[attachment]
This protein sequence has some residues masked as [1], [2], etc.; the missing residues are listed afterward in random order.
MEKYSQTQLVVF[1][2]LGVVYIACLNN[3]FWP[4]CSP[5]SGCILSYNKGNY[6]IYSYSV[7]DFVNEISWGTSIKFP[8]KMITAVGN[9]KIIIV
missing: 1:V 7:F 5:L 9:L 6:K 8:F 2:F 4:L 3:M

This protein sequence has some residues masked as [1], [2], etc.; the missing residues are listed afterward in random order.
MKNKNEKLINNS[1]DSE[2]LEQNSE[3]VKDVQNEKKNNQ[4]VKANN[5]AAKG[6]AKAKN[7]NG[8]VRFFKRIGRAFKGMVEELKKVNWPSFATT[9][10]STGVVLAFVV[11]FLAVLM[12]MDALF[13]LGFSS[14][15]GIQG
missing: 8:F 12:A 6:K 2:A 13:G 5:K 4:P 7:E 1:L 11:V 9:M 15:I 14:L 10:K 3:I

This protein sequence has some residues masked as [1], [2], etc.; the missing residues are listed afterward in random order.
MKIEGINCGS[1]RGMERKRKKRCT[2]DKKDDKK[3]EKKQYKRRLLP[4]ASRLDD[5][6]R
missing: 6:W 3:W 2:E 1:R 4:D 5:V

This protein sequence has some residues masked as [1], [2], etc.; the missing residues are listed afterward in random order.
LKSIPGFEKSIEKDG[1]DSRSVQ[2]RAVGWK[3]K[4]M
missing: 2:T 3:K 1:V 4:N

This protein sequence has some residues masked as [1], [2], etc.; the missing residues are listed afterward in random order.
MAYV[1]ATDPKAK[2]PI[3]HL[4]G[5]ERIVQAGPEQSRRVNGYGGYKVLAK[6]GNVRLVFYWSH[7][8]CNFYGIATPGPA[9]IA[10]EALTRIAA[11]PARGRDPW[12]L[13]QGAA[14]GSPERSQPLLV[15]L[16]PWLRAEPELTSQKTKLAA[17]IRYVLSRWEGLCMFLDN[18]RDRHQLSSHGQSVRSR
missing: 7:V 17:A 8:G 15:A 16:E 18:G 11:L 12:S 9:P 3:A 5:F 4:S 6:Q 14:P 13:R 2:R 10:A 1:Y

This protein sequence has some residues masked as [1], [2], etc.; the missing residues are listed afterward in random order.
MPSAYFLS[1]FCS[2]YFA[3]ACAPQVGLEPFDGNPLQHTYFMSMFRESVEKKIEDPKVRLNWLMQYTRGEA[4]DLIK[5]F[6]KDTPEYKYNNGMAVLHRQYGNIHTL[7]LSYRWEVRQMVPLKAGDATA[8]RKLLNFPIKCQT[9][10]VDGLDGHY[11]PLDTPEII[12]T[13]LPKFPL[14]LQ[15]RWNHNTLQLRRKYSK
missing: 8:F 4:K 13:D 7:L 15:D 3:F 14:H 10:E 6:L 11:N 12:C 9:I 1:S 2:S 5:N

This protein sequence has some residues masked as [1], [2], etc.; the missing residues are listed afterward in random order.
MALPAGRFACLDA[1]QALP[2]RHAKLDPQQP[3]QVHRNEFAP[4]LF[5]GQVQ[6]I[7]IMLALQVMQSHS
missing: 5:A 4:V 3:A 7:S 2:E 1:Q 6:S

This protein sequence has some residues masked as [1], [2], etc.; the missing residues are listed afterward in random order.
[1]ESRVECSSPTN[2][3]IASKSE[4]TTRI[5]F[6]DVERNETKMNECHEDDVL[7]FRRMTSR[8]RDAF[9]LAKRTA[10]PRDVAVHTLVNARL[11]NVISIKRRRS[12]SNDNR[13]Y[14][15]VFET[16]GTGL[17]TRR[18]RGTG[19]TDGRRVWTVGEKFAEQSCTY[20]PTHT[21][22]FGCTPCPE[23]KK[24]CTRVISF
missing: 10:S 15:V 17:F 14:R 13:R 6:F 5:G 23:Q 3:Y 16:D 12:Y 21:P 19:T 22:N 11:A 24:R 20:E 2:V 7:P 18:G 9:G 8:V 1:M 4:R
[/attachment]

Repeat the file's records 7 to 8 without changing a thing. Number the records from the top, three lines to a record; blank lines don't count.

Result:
This protein sequence has some residues masked as [1], [2], etc.; the missing residues are listed afterward in random order.
MALPAGRFACLDA[1]QALP[2]RHAKLDPQQP[3]QVHRNEFAP[4]LF[5]GQVQ[6]I[7]IMLALQVMQSHS
missing: 5:A 4:V 3:A 7:S 2:E 1:Q 6:S

This protein sequence has some residues masked as [1], [2], etc.; the missing residues are listed afterward in random order.
[1]ESRVECSSPTN[2][3]IASKSE[4]TTRI[5]F[6]DVERNETKMNECHEDDVL[7]FRRMTSR[8]RDAF[9]LAKRTA[10]PRDVAVHTLVNARL[11]NVISIKRRRS[12]SNDNR[13]Y[14][15]VFET[16]GTGL[17]TRR[18]RGTG[19]TDGRRVWTVGEKFAEQSCTY[20]PTHT[21][22]FGCTPCPE[23]KK[24]CTRVISF
missing: 10:S 15:V 17:F 14:R 13:R 6:F 5:G 23:Q 3:Y 16:D 12:Y 21:P 19:T 22:N 11:A 24:R 20:E 2:V 7:P 18:G 9:G 8:V 1:M 4:R